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"Apple is known to backtrack on its plans, or even to distort reality simply to shift attention away from its actual plans," writes Filip Truta at Softpedia.com. "The iPad mini is a good example of that."
And how. Remember the late Steve Jobs saying 9.7 inches was the perfect size for a tablet screen? And now they have one with a 7.9-inch screen?
Ditto for near-field communication, a short-range wireless technology touted endlessly for years as enabling the Magic of Contactless Purchases and the Digital Wallet: Just wave your NFC smartphone and buy, buy, buy!
So when Apple marketing supremo Phil Schiller tells the world in September 2012 that "It's not clear that NFC is the solution to any current problem. Passbook does the kinds of things customers need today," you know he's either backtracking or distorting reality or even telling the truth. One of them, for sure.
But Truta says wireless chipmaker Qualcomm will change all that. That's because Qualcomm "just announced a new Near Field Communication (NFC) chip that makes perfect sense for the next-generation iPhone 6, or even the rumored iPhone 5S."
And if Schiller and his boss Tim Cook don't know that, they can just ask Truta. Or read the Qualcomm press release.
"Qualcomm confirmed that its QCA1990 SoC (system on a chip) is the industry's smallest, ultra-low power NFC package 'with an overall footprint that is 50 percent smaller than current NFC chips available in the market,' said the press release," notes Truta, making it sound as if he had personally hounded a hapless Qualcomm exec, ambushed him, backed him into a corner, hammered him with questions until, broken and sobbing, this wretch confessed that "Yes, YES!!! It has an overall footprint that is 50%smaller than current NFC chips!" instead of just quoting from the company's press release.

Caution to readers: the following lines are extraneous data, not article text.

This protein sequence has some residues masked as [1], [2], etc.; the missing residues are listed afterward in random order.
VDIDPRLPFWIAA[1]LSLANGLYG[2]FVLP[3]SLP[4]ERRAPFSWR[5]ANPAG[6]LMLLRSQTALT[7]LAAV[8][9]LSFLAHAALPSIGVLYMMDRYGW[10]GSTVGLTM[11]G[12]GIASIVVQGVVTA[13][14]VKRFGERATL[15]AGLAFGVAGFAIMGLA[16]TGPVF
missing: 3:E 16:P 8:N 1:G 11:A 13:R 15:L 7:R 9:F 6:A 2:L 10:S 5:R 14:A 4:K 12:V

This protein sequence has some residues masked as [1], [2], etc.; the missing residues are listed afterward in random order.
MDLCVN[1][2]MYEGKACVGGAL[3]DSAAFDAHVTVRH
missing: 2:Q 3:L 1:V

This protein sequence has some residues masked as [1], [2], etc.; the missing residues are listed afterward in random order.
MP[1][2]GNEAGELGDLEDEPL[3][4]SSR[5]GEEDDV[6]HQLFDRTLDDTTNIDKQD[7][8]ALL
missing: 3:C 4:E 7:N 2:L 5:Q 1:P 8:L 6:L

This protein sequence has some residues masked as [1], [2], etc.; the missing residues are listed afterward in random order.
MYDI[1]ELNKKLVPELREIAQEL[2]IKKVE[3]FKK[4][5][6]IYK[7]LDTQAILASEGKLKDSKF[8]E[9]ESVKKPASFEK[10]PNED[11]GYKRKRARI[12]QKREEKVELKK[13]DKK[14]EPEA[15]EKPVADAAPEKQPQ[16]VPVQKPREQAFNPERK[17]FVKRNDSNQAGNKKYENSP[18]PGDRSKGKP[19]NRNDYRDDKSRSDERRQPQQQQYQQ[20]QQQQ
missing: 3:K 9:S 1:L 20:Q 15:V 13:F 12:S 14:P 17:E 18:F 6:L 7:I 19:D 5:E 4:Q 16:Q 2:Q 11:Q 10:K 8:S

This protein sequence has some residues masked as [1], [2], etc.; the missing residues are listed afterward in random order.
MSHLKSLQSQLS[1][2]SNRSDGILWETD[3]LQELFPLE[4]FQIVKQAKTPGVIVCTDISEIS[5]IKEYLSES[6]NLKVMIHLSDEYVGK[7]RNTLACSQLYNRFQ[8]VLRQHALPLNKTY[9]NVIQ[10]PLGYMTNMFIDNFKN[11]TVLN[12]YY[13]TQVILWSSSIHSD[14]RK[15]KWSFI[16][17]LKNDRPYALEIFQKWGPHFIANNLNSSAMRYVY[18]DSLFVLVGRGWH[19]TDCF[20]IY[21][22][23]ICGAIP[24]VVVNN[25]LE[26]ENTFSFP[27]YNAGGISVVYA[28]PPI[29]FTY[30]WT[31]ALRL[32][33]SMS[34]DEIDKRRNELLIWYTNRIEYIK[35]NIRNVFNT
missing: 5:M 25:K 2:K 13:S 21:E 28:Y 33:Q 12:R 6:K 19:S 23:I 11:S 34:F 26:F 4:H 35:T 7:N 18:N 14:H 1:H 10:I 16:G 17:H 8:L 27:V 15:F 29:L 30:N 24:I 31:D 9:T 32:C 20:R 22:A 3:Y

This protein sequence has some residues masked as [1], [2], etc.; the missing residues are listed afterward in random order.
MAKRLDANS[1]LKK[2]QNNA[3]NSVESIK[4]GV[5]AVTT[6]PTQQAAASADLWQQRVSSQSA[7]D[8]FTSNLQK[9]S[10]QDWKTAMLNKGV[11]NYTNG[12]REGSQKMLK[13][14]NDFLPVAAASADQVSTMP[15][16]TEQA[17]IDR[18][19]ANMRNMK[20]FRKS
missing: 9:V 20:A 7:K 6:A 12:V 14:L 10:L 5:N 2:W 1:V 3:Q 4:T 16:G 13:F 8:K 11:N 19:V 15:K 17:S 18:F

"Apple is widely believed to release an incremental iPhone 5S this summer, staying in line with tradition (iPhone 3GS, iPhone 4S)," Bedigan writes. Tradition: It's how we keep our balance.
The incremental, premature, virtually identical iPhone 5S. With NFC. And a few missing screws.
A recently published patent application shows Apple is looking at wireless charging for its mobile devices. And you know what that means: iPhone 6 will have wireless charging.
But it's not just any wireless charging, like Nokia uses for some of its Lumia smartphones. In the Nokia system, you have to physically put your phone on top of the charging pad, so they're actually touching.
With Apple's system, they won't have to touch. Your iPhone 6 can charge even if it's three (3!) feet away.
The awesomeness lies in using "near field magnetic resonance (NFMR)." Demeritt doesn't spend much time explaining what this actually is. Basically, NFMR creates a low-density magnetic field between two coils, one a power source and the other a power capture device. They oscillate ("resonate") at the same frequency, transferring the energy. One example of resonance is the energy transferred by a singer's voice to a glass: the glass picks up the energy, oscillates at the same frequency and eventually shatters.